Early in the first season of Downton Abbey, the trendy PBS drama about an aristocratic family and their servants in Edwardian England, a middle-class cousin elevated to the upper crust has a problem: He can’t see the use in—or get used to—a valet helping him with everything from laundry to getting dressed in the morning.
In Downton, the cousin comes to terms with his servant after a kindly lecture from the local lord on the importance of vocation and social order, but the idea of a life surrounded by domestic servants performing daily chores looks strange to modern eyes. Technology and changing economic incentives make hiring someone to do our housework seem like an inefficient proposition. But we might all be making the same transition soon—not out of a sense of noblesse oblige, but because it might start making good financial sense.
In one sense, paying others to do our chores is economically over-determined. The more advanced the economy, the more it relies on people performing specific tasks, whether on an assembly line, in medical sub-specialties, or in restaurants that cater to specific tastes. It makes sense that domestic tasks could fall victim to this trend as we seek to maximize our focus on the work that matter to us.
Another factor is the increasing number of women in the workforce; in past generations, women lacked employment opportunities and found themselves in partnerships where they acted as homemakers. With modern equality, it makes more economic sense for both partners to seek employment and earn money outside the home—but that still leaves chores to be done.
Economists Justin Wolfers and Betsey Stevenson, a married couple who have spent some professional time investigating family economics, argue that many middle-class couples spend too much money on things and too little on services considering the relative happiness we derive from the two. The couple outsources much of their personal chores and childcare to assistants so they can focus on their work, and argue other people ought to seriously consider doing the same.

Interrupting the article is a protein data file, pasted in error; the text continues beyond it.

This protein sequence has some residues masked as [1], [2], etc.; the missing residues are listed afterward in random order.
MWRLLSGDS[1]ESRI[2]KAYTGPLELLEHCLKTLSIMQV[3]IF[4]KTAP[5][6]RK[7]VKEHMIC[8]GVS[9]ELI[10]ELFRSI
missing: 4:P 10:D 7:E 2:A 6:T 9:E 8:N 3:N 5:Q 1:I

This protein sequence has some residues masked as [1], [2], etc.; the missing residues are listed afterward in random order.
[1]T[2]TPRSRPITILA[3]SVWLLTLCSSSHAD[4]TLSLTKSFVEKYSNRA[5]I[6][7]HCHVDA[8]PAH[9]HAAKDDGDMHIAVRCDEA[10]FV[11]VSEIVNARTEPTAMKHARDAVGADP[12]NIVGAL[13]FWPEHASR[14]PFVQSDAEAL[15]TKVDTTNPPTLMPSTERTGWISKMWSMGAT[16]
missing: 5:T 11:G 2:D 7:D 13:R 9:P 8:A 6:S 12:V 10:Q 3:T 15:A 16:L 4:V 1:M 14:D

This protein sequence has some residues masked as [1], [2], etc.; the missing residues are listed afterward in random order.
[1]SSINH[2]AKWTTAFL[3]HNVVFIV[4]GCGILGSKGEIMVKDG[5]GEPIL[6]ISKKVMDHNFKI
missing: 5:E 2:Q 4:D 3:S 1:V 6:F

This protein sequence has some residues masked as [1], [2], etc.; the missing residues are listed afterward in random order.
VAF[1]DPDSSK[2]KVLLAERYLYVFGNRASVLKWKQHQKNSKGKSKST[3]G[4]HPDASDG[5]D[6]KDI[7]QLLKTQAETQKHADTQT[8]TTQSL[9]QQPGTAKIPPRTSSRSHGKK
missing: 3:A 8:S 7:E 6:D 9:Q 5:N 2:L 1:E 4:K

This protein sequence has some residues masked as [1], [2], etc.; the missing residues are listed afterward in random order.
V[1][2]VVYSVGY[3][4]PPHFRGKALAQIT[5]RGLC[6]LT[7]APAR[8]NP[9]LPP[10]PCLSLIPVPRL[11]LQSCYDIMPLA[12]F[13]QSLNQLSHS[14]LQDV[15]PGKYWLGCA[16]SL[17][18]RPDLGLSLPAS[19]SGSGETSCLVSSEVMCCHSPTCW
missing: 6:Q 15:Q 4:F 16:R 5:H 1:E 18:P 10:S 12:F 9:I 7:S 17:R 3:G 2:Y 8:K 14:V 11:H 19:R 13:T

The final piece of the puzzle when it comes to the modern-day assistants, valets, butlers and errand runners is information technology—our growing ability to process data in real time. Keeping a live-in maid or butler doesn’t make sense, but a number of web services have sprung up to help link people with tasks the folks who will do them. The most well-known is TaskRabbit, a sort of Craigslist for errands ranging from cooking to deliveries to laundry.
But TaskRabbit relies on a bidding model where taskrabbits compete to offer you the lowest price for your service; it’s not instantaneous. Now serial entrepreneur Justin Kan is launching a service called Exec that aims to operate in real time; inspired by a set of forgotten keys that Kan shuttled to a friend using a cab service, customers will have a mobile app that will link them to “execs” hired and vetted by the company to handle personal tasks.
“From the customer perspective, there's no auction process—you get someone we select for you based on skills,” Kan told Business Insider. “We also pick them based on their past history working for you, their location, and a bunch of other conditions. We're trying to get rid of the negotiation and auction process.”
Kan’s service—and other competitors popping up, including Done, a TaskRabbit clone with charitable twist—suggest this kind of personal outsourcing could become more ubiquitous. More and more people might end up coming to terms with a bevvy of internet-dispatched assistants handling cooking, laundry and whatever other errands are distracting them; if, as Kan predicts, repeat customers will end up with repeat assistants, we could find ourselves developing Downton-esque relationships with the people whose daily work is ours.
Just imagine the reaction to historical dramas produced by the Public Brainwave Service in 2111—it’ll be so strange to see oddly dressed people using bulky iPhones to summon people to perform domestic tasks. Cultural practices were so weird before the personal robotics era!
Photo courtesy ITV